When you are shy, you experience everything from butterflies to extreme forms of nervousness and anxiety, such as headaches, nausea and perspiration. While shyness can be debilitating in many social situations, trying to talk to a guy you like can be like trying to give a speech in front of thousands of people. In fact, your mind and your body may kick into "fight or flight" mode and urge you to escape as soon as possible. But if you flee, you may miss the chance to get to know someone you may actually like and enjoy having in your life. Shyness can seem overwhelming, but you do not have to allow it to determine your choices in social situations. Even small steps can help you to connect relationally with other people.
Focus your attention on him. Work on putting him at ease and learning more about him rather than on calming your own nerves. Gary Chapman, in "The Five Love Languages for Singles," stresses that even though shyness can be detrimental in interpersonal relationships, you can make small steps toward growth and change.
Ask respectful questions about his interests and pursuits, seeking to keep your questions open-ended and to make appropriate eye contact to show him that you are listening. Open-ended questions cannot be answered with a "yes" or "no" and invites the other person to share more about himself and his thoughts, feelings and experiences.
Introduce topics in which you both share common interest or experiences, such as attending the same school or enjoying the same type of music. Encourage the other person to share his ideas and reflections on the topic, and then seek to share at least one thought or feeling of your own in return. If helpful, take time beforehand to consider and to practice what you might say.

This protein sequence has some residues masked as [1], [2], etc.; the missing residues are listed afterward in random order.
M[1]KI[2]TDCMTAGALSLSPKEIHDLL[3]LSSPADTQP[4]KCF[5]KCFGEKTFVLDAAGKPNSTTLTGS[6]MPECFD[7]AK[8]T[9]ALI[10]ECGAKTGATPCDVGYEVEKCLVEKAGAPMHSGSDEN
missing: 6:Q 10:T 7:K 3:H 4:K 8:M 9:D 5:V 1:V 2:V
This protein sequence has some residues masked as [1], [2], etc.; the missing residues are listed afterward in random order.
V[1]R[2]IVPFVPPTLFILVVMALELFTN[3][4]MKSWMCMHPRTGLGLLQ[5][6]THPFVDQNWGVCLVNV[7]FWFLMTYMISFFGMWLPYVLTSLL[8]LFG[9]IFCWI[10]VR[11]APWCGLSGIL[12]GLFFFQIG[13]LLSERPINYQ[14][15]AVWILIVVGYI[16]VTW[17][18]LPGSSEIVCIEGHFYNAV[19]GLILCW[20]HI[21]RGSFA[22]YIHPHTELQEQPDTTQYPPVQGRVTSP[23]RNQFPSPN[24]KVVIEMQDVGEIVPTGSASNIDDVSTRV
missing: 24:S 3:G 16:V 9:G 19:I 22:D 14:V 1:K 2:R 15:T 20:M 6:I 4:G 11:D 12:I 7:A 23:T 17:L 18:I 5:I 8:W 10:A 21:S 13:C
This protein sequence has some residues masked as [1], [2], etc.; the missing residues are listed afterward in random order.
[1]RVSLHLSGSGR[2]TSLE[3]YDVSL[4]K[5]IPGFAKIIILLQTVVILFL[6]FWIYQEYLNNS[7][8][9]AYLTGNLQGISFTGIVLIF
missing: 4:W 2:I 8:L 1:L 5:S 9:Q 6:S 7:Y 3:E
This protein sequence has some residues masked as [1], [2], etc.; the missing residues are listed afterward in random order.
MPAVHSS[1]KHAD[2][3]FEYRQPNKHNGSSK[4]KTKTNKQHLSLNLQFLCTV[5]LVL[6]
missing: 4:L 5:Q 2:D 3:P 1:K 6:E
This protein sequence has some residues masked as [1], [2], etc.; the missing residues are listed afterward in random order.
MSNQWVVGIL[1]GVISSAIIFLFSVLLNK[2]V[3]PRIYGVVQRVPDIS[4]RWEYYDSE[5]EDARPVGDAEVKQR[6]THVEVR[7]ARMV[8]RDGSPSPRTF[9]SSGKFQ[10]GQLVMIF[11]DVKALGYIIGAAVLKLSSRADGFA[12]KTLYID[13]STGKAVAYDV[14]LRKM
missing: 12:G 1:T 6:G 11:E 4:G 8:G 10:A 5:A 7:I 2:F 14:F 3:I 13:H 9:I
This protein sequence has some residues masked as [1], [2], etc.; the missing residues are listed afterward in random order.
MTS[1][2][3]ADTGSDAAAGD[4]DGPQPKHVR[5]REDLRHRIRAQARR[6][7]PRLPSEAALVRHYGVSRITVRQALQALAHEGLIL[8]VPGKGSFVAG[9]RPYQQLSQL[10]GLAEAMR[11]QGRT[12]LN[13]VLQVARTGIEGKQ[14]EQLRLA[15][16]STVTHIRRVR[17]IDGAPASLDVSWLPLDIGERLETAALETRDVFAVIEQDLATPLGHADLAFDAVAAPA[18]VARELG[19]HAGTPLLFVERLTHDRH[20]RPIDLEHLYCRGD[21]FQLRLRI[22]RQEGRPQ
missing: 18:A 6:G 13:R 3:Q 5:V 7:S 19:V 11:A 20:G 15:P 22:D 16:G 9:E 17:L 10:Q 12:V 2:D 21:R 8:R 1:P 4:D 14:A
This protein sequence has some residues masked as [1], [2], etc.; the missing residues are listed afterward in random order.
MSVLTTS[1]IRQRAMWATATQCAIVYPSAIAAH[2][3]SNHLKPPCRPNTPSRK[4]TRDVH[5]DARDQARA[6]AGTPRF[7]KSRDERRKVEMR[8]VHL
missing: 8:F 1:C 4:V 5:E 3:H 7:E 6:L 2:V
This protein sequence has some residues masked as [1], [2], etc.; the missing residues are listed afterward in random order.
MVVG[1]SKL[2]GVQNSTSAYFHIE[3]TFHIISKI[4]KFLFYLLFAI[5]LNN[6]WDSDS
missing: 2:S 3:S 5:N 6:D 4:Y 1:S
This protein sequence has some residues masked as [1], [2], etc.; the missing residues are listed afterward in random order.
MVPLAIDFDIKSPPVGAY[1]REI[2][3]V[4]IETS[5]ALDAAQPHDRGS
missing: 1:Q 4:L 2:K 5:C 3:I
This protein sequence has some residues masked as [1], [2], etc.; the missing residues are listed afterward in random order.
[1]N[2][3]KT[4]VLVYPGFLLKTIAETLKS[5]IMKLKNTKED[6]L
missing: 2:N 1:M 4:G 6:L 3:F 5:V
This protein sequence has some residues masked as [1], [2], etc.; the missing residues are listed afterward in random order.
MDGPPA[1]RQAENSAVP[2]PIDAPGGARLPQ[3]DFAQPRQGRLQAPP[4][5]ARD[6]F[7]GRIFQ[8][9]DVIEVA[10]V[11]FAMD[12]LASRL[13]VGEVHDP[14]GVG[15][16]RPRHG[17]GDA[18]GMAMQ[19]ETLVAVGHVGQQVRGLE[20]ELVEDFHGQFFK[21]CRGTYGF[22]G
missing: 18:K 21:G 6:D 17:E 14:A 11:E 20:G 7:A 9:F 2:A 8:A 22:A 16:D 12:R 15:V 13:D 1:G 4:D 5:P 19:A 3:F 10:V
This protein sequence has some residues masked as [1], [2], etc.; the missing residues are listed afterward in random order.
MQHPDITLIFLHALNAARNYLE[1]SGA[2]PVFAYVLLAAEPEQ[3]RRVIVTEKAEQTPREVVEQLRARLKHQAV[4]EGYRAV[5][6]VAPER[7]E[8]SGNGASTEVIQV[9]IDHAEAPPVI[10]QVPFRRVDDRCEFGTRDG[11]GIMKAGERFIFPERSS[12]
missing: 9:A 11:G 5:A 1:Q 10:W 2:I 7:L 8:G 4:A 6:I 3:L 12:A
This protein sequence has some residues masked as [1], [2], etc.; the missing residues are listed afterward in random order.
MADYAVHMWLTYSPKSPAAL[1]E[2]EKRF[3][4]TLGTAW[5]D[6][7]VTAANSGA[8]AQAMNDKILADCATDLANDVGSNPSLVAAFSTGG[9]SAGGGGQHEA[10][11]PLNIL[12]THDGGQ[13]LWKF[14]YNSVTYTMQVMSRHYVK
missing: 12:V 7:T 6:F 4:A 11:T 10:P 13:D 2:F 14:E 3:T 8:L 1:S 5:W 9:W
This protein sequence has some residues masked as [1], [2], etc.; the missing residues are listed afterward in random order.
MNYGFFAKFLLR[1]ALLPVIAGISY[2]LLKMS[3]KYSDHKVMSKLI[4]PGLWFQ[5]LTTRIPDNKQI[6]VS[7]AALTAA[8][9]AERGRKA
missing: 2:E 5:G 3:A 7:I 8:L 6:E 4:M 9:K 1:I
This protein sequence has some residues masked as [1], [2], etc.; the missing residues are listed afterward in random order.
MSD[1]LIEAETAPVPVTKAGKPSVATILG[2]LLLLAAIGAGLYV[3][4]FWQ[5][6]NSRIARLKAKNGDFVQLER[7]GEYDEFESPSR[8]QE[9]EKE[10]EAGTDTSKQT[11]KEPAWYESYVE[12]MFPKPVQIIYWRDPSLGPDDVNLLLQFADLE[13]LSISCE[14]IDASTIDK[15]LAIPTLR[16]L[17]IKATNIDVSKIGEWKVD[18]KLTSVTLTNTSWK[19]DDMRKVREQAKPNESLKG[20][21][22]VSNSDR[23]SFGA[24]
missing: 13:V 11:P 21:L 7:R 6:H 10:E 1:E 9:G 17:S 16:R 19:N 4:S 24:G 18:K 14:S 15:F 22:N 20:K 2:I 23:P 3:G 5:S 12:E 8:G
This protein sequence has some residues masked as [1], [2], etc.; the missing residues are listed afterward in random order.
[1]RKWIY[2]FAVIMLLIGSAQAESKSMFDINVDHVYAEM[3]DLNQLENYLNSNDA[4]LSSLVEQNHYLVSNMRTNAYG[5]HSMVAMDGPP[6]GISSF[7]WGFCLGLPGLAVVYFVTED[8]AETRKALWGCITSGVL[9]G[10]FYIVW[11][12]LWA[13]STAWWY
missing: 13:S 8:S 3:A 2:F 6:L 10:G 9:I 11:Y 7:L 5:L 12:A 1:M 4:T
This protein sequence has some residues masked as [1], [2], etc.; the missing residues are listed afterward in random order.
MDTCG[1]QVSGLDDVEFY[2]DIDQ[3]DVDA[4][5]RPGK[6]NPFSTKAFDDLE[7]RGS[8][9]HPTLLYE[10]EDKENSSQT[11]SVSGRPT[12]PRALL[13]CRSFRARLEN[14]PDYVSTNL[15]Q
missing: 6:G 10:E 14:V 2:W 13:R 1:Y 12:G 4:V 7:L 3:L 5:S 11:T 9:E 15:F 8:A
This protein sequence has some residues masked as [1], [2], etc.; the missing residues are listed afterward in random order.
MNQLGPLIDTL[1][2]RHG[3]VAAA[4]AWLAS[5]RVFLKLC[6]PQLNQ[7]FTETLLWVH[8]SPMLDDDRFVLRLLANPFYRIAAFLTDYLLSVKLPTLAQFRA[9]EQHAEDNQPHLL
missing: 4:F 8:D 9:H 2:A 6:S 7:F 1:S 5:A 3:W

Look for opportunities to share in an activity together, such as taking a hike, playing racquetball or serving in a local food pantry. Gary Smalley, in "Secrets To Lasting Love: Uncovering The Keys To Lifelong Intimacy,"explains that men more often bond emotionally and relationally through shared activity. Finding ways to work or play together may help both of you to begin to connect.
Be honest about your shyness with the guy that you like. Judith Kuriansky, in "The Complete Idiot's Guide to Dating," explains that when you confess to someone that you are shy, then that person will not misread you. His response to your admission of shyness will also help you to know whether you really want to know him better.
Try role playing and practicing talking with the guy with a good friend or a trusted family member. Even though the situation will not feel the same, and may even seem comical, the experience will actually help you to feel more comfortable when you are seeking to do the real thing.
Do not ridicule yourself or put yourself down because of your struggle with shyness. Every person has challenges and handicaps they face in life, some of which are obvious to others and some of which are not. Relaxing about your shyness will help you to connect more genuinely with other people.